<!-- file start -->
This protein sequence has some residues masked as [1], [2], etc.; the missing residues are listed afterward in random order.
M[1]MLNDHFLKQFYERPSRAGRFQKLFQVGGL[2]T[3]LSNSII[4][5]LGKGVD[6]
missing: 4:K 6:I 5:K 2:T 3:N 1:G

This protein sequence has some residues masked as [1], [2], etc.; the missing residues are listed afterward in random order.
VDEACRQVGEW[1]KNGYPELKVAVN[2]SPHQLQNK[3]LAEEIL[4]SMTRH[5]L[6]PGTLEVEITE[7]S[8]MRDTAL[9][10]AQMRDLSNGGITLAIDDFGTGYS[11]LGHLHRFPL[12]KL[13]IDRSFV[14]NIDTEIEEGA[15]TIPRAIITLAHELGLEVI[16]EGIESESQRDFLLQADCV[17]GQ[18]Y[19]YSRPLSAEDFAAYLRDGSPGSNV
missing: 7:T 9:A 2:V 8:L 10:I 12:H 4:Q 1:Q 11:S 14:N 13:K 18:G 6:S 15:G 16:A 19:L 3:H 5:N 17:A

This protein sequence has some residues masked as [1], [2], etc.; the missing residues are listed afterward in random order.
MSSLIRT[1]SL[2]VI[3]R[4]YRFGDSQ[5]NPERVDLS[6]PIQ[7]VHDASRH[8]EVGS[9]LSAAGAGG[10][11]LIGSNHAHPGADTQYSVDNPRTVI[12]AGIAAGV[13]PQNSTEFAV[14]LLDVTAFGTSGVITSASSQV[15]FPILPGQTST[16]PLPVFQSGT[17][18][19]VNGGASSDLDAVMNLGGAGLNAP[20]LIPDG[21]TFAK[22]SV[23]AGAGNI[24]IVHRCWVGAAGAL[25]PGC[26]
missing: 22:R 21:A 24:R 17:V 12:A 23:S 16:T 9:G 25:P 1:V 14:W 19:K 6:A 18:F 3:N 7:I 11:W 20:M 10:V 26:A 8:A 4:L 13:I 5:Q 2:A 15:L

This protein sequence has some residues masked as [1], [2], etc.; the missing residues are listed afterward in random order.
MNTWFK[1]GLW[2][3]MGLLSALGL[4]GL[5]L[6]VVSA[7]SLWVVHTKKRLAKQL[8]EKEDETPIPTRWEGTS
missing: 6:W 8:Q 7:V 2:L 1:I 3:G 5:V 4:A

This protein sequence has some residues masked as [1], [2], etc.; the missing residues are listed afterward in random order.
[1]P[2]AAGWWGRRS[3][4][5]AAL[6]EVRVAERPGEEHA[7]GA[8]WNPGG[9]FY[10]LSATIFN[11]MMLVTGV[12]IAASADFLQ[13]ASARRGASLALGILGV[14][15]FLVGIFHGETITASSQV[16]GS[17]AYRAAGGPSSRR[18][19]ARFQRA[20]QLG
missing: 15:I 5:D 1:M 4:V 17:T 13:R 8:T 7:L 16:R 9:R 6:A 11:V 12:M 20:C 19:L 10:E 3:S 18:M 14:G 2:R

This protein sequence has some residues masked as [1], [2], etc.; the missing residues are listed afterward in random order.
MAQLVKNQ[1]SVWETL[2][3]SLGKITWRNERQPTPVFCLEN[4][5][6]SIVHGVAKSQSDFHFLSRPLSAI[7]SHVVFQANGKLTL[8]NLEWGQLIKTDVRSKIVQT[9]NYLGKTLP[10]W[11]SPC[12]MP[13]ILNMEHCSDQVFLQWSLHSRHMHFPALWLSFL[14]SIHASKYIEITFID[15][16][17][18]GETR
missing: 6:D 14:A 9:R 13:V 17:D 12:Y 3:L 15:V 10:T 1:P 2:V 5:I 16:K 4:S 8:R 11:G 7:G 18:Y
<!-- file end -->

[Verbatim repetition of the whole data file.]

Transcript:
This protein sequence has some residues masked as [1], [2], etc.; the missing residues are listed afterward in random order.
M[1]MLNDHFLKQFYERPSRAGRFQKLFQVGGL[2]T[3]LSNSII[4][5]LGKGVD[6]
missing: 4:K 6:I 5:K 2:T 3:N 1:G

This protein sequence has some residues masked as [1], [2], etc.; the missing residues are listed afterward in random order.
VDEACRQVGEW[1]KNGYPELKVAVN[2]SPHQLQNK[3]LAEEIL[4]SMTRH[5]L[6]PGTLEVEITE[7]S[8]MRDTAL[9][10]AQMRDLSNGGITLAIDDFGTGYS[11]LGHLHRFPL[12]KL[13]IDRSFV[14]NIDTEIEEGA[15]TIPRAIITLAHELGLEVI[16]EGIESESQRDFLLQADCV[17]GQ[18]Y[19]YSRPLSAEDFAAYLRDGSPGSNV
missing: 7:T 9:A 2:V 8:L 10:I 12:H 4:Q 1:Q 11:S 14:N 13:K 18:G 6:S 15:G 16:A 19:L 3:H 5:N 17:A

This protein sequence has some residues masked as [1], [2], etc.; the missing residues are listed afterward in random order.
MSSLIRT[1]SL[2]VI[3]R[4]YRFGDSQ[5]NPERVDLS[6]PIQ[7]VHDASRH[8]EVGS[9]LSAAGAGG[10][11]LIGSNHAHPGADTQYSVDNPRTVI[12]AGIAAGV[13]PQNSTEFAV[14]LLDVTAFGTSGVITSASSQV[15]FPILPGQTST[16]PLPVFQSGT[17][18][19]VNGGASSDLDAVMNLGGAGLNAP[20]LIPDG[21]TFAK[22]SV[23]AGAGNI[24]IVHRCWVGAAGAL[25]PGC[26]
missing: 22:R 21:A 24:R 17:V 12:A 23:S 16:T 9:G 25:P 1:V 14:W 19:K 6:A 18:F 3:N 7:I 11:W 20:M 10:V 26:A 8:A 4:L 13:I 5:Q 2:A 15:L

This protein sequence has some residues masked as [1], [2], etc.; the missing residues are listed afterward in random order.
MNTWFK[1]GLW[2][3]MGLLSALGL[4]GL[5]L[6]VVSA[7]SLWVVHTKKRLAKQL[8]EKEDETPIPTRWEGTS
missing: 6:W 8:Q 7:V 2:L 1:I 3:G 5:V 4:A

This protein sequence has some residues masked as [1], [2], etc.; the missing residues are listed afterward in random order.
[1]P[2]AAGWWGRRS[3][4][5]AAL[6]EVRVAERPGEEHA[7]GA[8]WNPGG[9]FY[10]LSATIFN[11]MMLVTGV[12]IAASADFLQ[13]ASARRGASLALGILGV[14][15]FLVGIFHGETITASSQV[16]GS[17]AYRAAGGPSSRR[18][19]ARFQRA[20]QLG
missing: 15:I 5:D 1:M 4:V 17:T 13:R 8:T 7:L 16:R 9:R 6:A 11:V 12:M 20:C 19:L 10:E 3:S 18:M 14:G 2:R

This protein sequence has some residues masked as [1], [2], etc.; the missing residues are listed afterward in random order.
MAQLVKNQ[1]SVWETL[2][3]SLGKITWRNERQPTPVFCLEN[4][5][6]SIVHGVAKSQSDFHFLSRPLSAI[7]SHVVFQANGKLTL[8]NLEWGQLIKTDVRSKIVQT[9]NYLGKTLP[10]W[11]SPC[12]MP[13]ILNMEHCSDQVFLQWSLHSRHMHFPALWLSFL[14]SIHASKYIEITFID[15][16][17][18]GETR
missing: 6:D 14:A 9:R 13:V 17:D 12:Y 3:L 15:V 10:T 1:P 2:V 5:I 16:K 4:S 8:R 11:G 7:G 18:Y